The Integrated Initiative for Global Health is focused on addressing the need for treatment of the world’s neglected diseases by combining a focus on developing new therapeutics and diagnostics with scholarship in public health policy and access to medicine.
Although tremendous advances have been made in our understanding and treatment of diseases where there are research and market incentives for innovation, major challenges remain in improving health for poorer populations in the developing world where such incentives do not exist.
Complex issues, such as existing research priorities, limited private and public sector investments, inadequate health services, and poor scientific education and technological capacity in developing countries, stifle progress. In the face of these multiple challenges, diseases that are endemic in developing nations are repeatedly “neglected” by scientists and pharmaceutical companies based in developed nations.
Northeastern has a unique opportunity to combine our strength in drug discovery, delivery and diagnostics with specific hires in parasitology, toxicology, global health policy and intellectual property to focus on neglected, yet critically important diseases.
The Integrated Initiative for Global Health consists of a combination of a drug and diagnostics discovery platform, coupled with scholarship on critical topics that address socio-economic, political, ethical and legal issues that are intrinsic to global health. This combination will provide researchers and trainees a broad base for a holistic view towards global health. The initiative consists of two pillars:
- Anti-infective biology.
- Hit-to-lead and lead optimization medicinal chemistry.
- Formulation technologies.
- Diagnostics discovery.
- Preclinical drug candidates that can be advanced to clinical trials in collaboration with partner organizations.
- New diagnostics that streamline disease diagnoses and surveillance.
- Re-formulations of drug substances that improve their efficacy and safety in clinical use.
- Intellectual property and other incentive and access systems for medicines and diagnostics.
- Public health policy.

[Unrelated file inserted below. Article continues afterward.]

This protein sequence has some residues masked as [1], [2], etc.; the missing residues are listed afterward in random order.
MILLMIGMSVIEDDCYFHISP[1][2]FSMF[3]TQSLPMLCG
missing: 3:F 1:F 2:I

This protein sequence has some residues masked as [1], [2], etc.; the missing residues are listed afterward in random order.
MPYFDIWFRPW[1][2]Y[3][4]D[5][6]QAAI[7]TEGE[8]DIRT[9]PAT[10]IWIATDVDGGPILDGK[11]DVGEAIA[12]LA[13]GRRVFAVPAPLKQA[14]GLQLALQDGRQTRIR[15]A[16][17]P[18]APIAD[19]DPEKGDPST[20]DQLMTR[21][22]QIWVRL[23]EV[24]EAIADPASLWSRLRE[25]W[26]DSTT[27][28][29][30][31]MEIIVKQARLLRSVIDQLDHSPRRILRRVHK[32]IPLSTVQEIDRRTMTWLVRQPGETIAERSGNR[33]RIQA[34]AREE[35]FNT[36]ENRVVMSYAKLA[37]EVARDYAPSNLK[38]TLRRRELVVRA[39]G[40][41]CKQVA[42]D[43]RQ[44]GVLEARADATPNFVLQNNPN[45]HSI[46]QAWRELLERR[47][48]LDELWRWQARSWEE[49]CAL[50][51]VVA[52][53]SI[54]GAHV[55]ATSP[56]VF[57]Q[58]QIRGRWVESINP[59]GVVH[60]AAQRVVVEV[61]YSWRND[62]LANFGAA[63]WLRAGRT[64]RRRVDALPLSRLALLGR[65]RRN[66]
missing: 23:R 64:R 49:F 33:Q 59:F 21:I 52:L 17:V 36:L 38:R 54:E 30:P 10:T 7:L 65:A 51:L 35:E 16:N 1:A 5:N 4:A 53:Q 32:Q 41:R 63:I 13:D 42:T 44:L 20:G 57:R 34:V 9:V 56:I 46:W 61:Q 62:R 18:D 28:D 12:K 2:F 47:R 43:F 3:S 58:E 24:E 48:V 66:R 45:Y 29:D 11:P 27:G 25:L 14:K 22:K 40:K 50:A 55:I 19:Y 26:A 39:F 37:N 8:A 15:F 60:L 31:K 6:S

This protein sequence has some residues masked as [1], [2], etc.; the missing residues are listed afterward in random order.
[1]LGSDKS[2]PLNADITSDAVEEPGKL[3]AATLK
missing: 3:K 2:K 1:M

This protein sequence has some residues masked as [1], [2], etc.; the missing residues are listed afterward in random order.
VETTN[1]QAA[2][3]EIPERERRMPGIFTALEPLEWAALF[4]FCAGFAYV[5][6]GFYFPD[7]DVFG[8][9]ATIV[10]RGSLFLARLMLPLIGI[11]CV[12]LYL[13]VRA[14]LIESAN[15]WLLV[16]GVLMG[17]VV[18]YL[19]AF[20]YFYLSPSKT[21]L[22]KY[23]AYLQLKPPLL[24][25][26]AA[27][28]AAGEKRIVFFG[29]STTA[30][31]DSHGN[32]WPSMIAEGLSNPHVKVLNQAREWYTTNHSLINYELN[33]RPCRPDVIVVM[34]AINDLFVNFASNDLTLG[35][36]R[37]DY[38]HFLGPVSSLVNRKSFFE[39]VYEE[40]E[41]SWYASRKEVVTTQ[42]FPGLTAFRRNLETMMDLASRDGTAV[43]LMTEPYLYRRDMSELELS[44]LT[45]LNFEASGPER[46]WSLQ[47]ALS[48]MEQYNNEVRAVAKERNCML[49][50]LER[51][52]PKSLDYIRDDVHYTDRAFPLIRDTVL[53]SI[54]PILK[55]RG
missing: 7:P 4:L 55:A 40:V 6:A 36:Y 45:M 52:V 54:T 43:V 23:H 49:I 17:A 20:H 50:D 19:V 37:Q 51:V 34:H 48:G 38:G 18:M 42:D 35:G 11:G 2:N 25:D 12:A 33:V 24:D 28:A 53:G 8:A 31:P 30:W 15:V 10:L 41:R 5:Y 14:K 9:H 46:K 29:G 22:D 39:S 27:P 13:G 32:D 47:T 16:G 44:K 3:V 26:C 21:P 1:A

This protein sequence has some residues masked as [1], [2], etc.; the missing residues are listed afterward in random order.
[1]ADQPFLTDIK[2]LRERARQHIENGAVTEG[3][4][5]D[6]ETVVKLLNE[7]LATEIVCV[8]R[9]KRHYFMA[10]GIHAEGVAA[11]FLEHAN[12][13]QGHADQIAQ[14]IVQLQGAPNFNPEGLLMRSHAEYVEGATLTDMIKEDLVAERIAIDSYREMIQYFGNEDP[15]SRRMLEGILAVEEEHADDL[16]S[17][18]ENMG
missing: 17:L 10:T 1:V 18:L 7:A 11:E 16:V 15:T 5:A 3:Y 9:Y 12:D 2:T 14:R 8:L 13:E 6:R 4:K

- Population health and epidemiology.
- Implementation science.
- Human rights, philosophy and ethics.
- Promotion of progressive policies in setting global health priorities, especially research for neglected diseases and access to resulting medicines and diagnostics.
- Application of the best science for disease surveillance and interventions.
Innovative project/program designs in mainstreaming human rights in global health practice.
We have identified two primary focal points for our initiative that bring to bear existing and expanding strengths at Northeastern University.
One focus will be in the area of drug discovery, drug delivery, and diagnostics. In particular, new drugs will be developed for priority diseases of the developing world, including protozoan diseases and tuberculosis, building on the foundation of existing efforts at Northeastern. For example, in one approach we are repurposing existing drugs and drug discovery knowledge, since the biochemical basis for these drugs are shared between neglected pathogens and humans. We apply state-of-the-art medicinal chemistry optimization in collaboration with world-leading pharmaceutical and biotechnology companies to achieve our eventual goal of bringing a new drug to clinical trials. In parallel, we work in critically complementary areas of improving diagnostics that can reduce costs and improve disease diagnoses, and applying novel approaches to drug delivery will be explored.
The second primary focal point for our Initiative is under an umbrella of public health policy. We recognize that scholarship directed at informing healthcare strategies and investment of resources, and enhancing access to medicine is highly complementary to the discovery and delivery of new drugs and therapeutics. Assessment and improvement of health care delivery and infrastructure in developing nations, surveillance of disease burden and assessment of treatment impact, and finding new paradigms that encourage innovation and philanthropy are pivotal for relieving disease burden and improving global health.
Just as important of these specific research focal points is our plan to educate and train students and practitioners in these myriad, complex aspects of global health. The complex interplay of science and policy will be addressed in an integrated, cross-college curriculum that is focused on the next generation of global health leaders.